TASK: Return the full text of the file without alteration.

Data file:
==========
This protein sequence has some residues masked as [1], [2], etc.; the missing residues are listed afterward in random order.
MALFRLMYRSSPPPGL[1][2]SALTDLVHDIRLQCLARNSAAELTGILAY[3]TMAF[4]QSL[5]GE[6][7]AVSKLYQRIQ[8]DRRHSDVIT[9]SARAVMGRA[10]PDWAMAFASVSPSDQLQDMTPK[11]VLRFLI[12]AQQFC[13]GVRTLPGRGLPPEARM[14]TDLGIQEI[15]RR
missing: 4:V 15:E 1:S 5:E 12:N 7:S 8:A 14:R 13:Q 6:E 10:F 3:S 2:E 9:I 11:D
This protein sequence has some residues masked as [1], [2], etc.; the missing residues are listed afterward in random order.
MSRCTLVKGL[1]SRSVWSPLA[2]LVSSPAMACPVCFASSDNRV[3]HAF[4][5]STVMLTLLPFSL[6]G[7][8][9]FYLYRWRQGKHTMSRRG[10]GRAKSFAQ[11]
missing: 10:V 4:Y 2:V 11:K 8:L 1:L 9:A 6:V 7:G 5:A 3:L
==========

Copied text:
This protein sequence has some residues masked as [1], [2], etc.; the missing residues are listed afterward in random order.
MALFRLMYRSSPPPGL[1][2]SALTDLVHDIRLQCLARNSAAELTGILAY[3]TMAF[4]QSL[5]GE[6][7]AVSKLYQRIQ[8]DRRHSDVIT[9]SARAVMGRA[10]PDWAMAFASVSPSDQLQDMTPK[11]VLRFLI[12]AQQFC[13]GVRTLPGRGLPPEARM[14]TDLGIQEI[15]RR
missing: 4:V 15:E 1:S 5:E 12:N 7:S 8:A 14:R 13:Q 6:E 10:F 3:S 2:E 9:I 11:D
This protein sequence has some residues masked as [1], [2], etc.; the missing residues are listed afterward in random order.
MSRCTLVKGL[1]SRSVWSPLA[2]LVSSPAMACPVCFASSDNRV[3]HAF[4][5]STVMLTLLPFSL[6]G[7][8][9]FYLYRWRQGKHTMSRRG[10]GRAKSFAQ[11]
missing: 10:V 4:Y 2:V 11:K 8:L 1:L 9:A 6:V 7:G 5:A 3:L